Mumbai Diary: Tuesday Dossier
The city - sliced, diced and served with a dash of sauce
Kiku Sharda is popular for portraying female characters; (right) Gurmeet Ram Rahim Singh. Pic/AFP
No Singh-ing this song
Kiku Sharda's arrest early last year for mimicking Dera Sacha Sauda's chief Gurmeet Ram Rahim Singh and hurting the sentiments of followers hit the headlines and set the mills churning about space narrowing for creative artistes. The comedian was granted bail but obviously, one year later too Sharda does not want to replay that episode.
A call to the comedian asking him to speak about that phase of his life, now that the self-styled godman is in the news for a rape conviction, evinced a cryptic 'no comments' from Sharda, who later put up a tongue-in-cheek tweet: 'Enjoying a peaceful Chinese meal with no monosodium glutamate.'
A VIP, who was on the sets of both MSG movies by Singh, "preferred to speak after a few weeks!" And the code of silence extended to the managing committee of a top gurudwara in the city, who said mum's the word. Followers of the controversy will recall that Sikh leaders and the Singh of Bling have often fought pitched verbal battles. Silence may not be golden but it is certainly the safest recourse here.
Pic/Sayyed Sameer Abedi
Actor Tiger Shroff gets his hair done during the shoot of a kids' television show at a Mahalaxmi studio yesterday.
Pandals with a message
For 10 days of Ganeshostav, pandals across the city draw some of the largest crowds that few festivals can match up to. But it's usually advertising campaigns that capitalise on the massive numbers. This year, Salaam Bombay Foundation is using the platform to send out an anti-tobacco message. As part of the initiative, children from BMC and government-aided schools will reach out to 400 pandals across Mumbai to spread awareness about the ill-effects of tobacco. To make the process interesting, huge mats featuring the snakes and ladders game with an anti-tobacco theme will be placed at Lower Parel Cha Raja, Hindu Utsav Sarvajanik Ganeshotsav Mandal, Bandra East, Kannamvarcha Raja Ganesh Mandal, Vikhroli, Ganesh Nagar, Jogeshwari, and Chintamani Ganeshotsav Mandal, Jogeshwari. No Bollywood music blaring from loudspeakers, and pandals with a message - the winds of change, ever so slightly, are blowing.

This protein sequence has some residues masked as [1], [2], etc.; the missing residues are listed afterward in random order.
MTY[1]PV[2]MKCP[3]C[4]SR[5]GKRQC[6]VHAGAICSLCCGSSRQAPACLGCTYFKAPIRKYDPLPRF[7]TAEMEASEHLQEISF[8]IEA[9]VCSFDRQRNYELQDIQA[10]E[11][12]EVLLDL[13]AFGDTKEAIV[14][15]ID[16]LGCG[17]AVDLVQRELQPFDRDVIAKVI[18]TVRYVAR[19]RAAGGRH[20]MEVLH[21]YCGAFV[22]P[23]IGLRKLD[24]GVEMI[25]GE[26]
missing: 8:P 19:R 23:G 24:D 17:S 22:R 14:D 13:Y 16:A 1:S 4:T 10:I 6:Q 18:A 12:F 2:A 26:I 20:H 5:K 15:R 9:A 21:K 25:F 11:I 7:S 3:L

Divine inspiration for nature
We Indians have an uncanny skill of spotting divine figures in the most unlikely of places. But we have to give it to the keen eye that saw this beautiful Ganesha in a tree trunk. Posted on Save Aarey's Twitter page, it was captioned: 'Dear ganpati bappa ... protect our trees, rivers, animals, birds and insects from all harm.' When authorities turn a blind eye to the plight of the city's green lungs, we guess it's all right to seek divine intervention.
Talking about the why generation
The more indie music in India expands, the more it seems to shrink. After it went through an upward graph over the course of this decade, stalwarts like The Raghu Dixit Project and Nucleya have now taken over the domain, with newer acts finding it increasingly tough to take their tracks to a wider audience outside of their garages and bedrooms.
Generation WHY is a series of gigs aimed at changing that. It features only young artists who are still struggling to find a firm footing in the business, irrespective of their genre. Started earlier this year, there have already been three editions of it in Mumbai and now, we hear that the organisers are taking a trip to Pune, to inaugurate things there on September 3.
So if you happen to be around, head to High Spirits to listen to what singer-songwriter Aarifah Rebello (in pic), dream pop band Lawntuba and electronic collective Jwala have up their sleeve.
Grape wine jury
When he isn't sharing reccos on the perfect wine-and-food pairings, sommelier Nikhil Agarwal is busy judging wine competitions on the international stage. After judging a wine event in Frankfurt early this year, Agarwal will be off to Hong Kong next week, where he is part of a global jury panel for the sixth edition of Decanter Asia Wine Awards.
Considered the continent's leading wine competition, it invites over 2,500 entries, including Indian labels. All go through a rigorous blind tasting by the jury. "Indian wines have done well in the past at this competition. However, I have no clue about the list this year. I'm looking forward to catching up with my colleagues in the wine industry from all over the world and trying a large number of wines in a blind tasting," he shared.
Exclusive video: Lalbaugcha Raja in Mumbai on day 1
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